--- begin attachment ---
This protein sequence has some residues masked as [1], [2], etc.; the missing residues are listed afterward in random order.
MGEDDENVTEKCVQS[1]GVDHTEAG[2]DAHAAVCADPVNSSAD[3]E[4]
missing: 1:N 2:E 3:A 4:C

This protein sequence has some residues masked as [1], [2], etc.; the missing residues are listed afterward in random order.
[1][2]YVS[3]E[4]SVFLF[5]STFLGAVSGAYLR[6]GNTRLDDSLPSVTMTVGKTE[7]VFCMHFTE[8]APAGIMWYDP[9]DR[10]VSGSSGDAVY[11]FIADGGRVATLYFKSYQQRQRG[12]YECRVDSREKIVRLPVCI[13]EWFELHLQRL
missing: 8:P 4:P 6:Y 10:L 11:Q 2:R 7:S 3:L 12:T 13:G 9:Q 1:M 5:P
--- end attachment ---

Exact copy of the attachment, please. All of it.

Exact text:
This protein sequence has some residues masked as [1], [2], etc.; the missing residues are listed afterward in random order.
MGEDDENVTEKCVQS[1]GVDHTEAG[2]DAHAAVCADPVNSSAD[3]E[4]
missing: 1:N 2:E 3:A 4:C

This protein sequence has some residues masked as [1], [2], etc.; the missing residues are listed afterward in random order.
[1][2]YVS[3]E[4]SVFLF[5]STFLGAVSGAYLR[6]GNTRLDDSLPSVTMTVGKTE[7]VFCMHFTE[8]APAGIMWYDP[9]DR[10]VSGSSGDAVY[11]FIADGGRVATLYFKSYQQRQRG[12]YECRVDSREKIVRLPVCI[13]EWFELHLQRL
missing: 8:P 4:P 6:Y 10:L 11:Q 2:R 7:S 3:L 12:T 13:G 9:Q 1:M 5:P